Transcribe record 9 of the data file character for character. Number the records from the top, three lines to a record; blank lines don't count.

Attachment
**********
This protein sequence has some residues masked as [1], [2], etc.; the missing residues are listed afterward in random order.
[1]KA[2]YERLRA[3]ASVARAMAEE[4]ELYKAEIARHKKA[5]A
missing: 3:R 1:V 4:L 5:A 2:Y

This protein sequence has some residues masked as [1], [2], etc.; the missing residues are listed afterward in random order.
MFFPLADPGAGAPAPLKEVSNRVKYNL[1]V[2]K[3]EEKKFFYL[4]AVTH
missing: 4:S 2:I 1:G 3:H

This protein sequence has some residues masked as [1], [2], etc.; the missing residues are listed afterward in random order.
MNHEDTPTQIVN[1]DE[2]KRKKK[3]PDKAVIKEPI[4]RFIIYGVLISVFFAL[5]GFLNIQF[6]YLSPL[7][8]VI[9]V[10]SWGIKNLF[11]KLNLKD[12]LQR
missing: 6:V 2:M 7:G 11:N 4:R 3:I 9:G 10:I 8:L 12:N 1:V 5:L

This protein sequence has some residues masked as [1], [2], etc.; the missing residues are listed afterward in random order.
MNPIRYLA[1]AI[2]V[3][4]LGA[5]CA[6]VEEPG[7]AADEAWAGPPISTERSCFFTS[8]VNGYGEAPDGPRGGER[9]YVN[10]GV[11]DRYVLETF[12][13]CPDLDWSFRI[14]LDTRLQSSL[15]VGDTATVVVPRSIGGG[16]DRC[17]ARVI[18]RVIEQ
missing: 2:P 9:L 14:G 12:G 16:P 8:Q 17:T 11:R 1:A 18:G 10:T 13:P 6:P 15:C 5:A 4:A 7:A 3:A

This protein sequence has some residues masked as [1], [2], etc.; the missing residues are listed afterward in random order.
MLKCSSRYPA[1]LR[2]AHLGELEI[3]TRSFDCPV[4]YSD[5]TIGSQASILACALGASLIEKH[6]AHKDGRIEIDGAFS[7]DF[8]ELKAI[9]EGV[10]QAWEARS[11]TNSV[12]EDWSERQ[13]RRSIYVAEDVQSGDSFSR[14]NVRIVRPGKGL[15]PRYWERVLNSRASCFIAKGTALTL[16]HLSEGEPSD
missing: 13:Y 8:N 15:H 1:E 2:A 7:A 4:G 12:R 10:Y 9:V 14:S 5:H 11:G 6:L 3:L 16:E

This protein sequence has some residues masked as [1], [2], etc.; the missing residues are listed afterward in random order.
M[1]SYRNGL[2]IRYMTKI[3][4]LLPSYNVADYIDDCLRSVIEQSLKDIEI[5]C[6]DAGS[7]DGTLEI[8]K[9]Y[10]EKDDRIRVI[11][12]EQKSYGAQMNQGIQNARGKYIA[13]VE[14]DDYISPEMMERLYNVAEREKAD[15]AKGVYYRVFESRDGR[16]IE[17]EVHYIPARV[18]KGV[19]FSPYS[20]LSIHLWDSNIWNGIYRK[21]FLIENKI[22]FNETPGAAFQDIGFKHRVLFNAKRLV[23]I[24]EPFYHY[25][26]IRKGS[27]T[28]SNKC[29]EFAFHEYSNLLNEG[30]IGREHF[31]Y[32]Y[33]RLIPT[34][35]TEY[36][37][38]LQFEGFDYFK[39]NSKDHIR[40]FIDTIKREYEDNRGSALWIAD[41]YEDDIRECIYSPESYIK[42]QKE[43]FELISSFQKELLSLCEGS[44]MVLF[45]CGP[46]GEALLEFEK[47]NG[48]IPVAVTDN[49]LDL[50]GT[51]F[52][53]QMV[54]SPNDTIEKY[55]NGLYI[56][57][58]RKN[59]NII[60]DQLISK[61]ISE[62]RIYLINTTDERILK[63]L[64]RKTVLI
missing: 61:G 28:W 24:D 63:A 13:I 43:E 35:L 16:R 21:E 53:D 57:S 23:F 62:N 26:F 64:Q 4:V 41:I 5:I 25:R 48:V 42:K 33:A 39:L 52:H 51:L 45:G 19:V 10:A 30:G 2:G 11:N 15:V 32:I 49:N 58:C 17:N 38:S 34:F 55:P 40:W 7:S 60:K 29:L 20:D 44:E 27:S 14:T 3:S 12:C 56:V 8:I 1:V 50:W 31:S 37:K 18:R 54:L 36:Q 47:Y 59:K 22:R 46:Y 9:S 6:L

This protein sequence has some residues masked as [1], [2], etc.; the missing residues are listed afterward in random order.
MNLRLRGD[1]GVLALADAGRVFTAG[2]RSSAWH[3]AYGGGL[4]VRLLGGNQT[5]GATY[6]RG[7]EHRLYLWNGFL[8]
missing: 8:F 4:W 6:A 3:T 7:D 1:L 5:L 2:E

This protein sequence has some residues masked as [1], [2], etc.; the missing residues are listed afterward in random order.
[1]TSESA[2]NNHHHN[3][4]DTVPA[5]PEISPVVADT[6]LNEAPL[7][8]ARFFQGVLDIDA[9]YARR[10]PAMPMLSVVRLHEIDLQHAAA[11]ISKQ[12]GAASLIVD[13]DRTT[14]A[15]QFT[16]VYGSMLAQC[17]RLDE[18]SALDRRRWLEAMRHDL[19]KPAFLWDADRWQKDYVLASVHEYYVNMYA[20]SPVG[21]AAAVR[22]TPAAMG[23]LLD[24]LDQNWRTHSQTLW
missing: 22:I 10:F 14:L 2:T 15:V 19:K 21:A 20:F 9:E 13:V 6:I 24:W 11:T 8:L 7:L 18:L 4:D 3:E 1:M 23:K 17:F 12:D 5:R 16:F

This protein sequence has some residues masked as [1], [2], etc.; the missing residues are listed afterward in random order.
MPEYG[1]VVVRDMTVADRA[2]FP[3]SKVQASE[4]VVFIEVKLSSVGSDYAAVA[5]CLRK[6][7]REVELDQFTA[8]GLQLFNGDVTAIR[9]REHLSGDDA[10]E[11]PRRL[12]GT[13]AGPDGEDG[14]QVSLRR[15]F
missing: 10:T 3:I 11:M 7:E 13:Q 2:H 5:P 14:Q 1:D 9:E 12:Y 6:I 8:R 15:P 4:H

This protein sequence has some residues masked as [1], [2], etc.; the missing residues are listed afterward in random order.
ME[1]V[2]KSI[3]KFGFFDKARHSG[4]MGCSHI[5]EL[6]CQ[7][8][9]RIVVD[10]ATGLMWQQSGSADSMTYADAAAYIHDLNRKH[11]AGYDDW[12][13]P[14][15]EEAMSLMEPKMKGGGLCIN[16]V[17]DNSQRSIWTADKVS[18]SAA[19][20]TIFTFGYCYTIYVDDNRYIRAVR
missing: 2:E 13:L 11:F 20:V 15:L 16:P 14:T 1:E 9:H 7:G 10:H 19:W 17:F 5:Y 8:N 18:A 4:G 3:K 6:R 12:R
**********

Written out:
This protein sequence has some residues masked as [1], [2], etc.; the missing residues are listed afterward in random order.
MPEYG[1]VVVRDMTVADRA[2]FP[3]SKVQASE[4]VVFIEVKLSSVGSDYAAVA[5]CLRK[6][7]REVELDQFTA[8]GLQLFNGDVTAIR[9]REHLSGDDA[10]E[11]PRRL[12]GT[13]AGPDGEDG[14]QVSLRR[15]F
missing: 10:T 3:I 11:M 7:E 13:Q 2:H 5:P 14:Q 1:D 9:E 12:Y 6:I 8:R 15:P 4:H